Writing the (Modern) Love Essay
with Paz Pardo
Writing the (Modern) Love Essay is a nonfiction course for writers of all levels interested in transforming their lived experience of romance into an essay. You’ll learn how to transfer your story of love onto the page in a compelling, authentic way, while avoiding the pitfalls of cliché.
We will read essays from the New York Times’s Modern Love and Tiny love series; excerpts from longer form memoir by Ocean Vuong, Sophie Calle, and Elizabeth McCracken, among others; poetry by Frank O’Hara; monologues from documentary theater by Leigh Fondakowski. Always, we’ll be searching for the methods and tactics other authors used to tackle the challenge of finding fresh ways to write about love. Always, we’ll be looking for how you can steal their tools. You will look at how specificity, voice, and form hook the reader and keep them reading. Then, you will apply these lessons to your own work.
Over four weeks, you will work your way from concept to a full draft of an essay. Your piece will be workshopped by the group, providing concrete feedback for revision. We will also talk about the personal essay market, how to know when your work is ready for submission, and how a short essay can be a jumping off point for longer work.
At the end of the class, you will have taken the raw material of life and shaped it into a tight and intriguing piece of nonfiction writing.
- Learn to use specifics to fend off the danger of falling into clichéd language or imagery
- Discover how a clear voice carries the reader through a piece
- Identify the mechanics of how different forms of essay support different stories
- Write and workshop a full essay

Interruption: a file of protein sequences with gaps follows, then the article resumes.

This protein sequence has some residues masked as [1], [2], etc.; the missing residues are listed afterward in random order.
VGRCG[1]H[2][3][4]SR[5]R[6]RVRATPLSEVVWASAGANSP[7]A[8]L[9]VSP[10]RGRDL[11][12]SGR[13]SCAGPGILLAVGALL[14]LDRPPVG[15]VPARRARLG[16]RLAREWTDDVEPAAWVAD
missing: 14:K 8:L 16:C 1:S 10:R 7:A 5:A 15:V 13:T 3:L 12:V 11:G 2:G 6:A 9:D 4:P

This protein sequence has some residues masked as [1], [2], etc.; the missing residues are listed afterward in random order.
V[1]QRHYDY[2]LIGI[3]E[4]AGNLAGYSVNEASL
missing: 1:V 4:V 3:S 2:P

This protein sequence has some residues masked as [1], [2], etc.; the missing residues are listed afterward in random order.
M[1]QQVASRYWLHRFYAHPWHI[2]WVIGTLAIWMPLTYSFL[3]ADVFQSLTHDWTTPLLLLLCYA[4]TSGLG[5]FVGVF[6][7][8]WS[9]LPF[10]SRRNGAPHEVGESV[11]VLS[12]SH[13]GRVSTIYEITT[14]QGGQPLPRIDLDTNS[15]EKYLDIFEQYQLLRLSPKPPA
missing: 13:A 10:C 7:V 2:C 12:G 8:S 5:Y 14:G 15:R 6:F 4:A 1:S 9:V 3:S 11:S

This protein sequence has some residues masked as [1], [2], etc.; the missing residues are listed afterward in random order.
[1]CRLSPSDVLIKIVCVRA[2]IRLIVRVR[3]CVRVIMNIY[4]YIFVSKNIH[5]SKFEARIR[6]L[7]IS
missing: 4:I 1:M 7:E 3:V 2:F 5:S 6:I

We will meet on Zoom Thursdays, starting February 1st, from 7-9pm Eastern.
Week 1. Devil’s in the Details: Specifics
The specifics of a love story are what make it unique, what make the reader really feel like they’re there, and what allow you to avoid the dreaded cliché.
This week, you’ll map out specifics of your love story: not just what happened, but how it felt—across all five senses.
Week 2. Comic, Tragic, Epic, Other: Form
You’ll explore different forms for the love essay—from tiny to full-length, comic to epic—drawn from the New York Times’ Modern Love and beyond. You’ll consider how they work as vehicles to get their stories of love across to the reader.
This week, you’ll identify an ideal form for your love essay.
Week 3. Siren song: Voice
How does the “voice” of a love essay drive it? How does it keep the reader moving along?
This week, you’ll zero in on the voice of your love essay.
Week 4. Workshop
This week, you’ll workshop the full draft of your essay with the class. You’ll leave with actionable notes for revision, and ideas for publication venues if you’re interested in submitting your work.
Student Feedback for Paz Pardo:
Paz has provided me with some of the best feedback I’ve ever received on my writing. Even in early stages of a project she is able to identify key unanswered questions that inspired me and drove me forward in my subsequent drafts. Her comments are focused, identifying the most important areas to address, instead of providing a laundry list of comments. Finally, Paz has this gift of offering both love and encouragement with her direct, honest and insightful feedback. Working with her is always rigorous, exhilarating and full of joy. George Bazett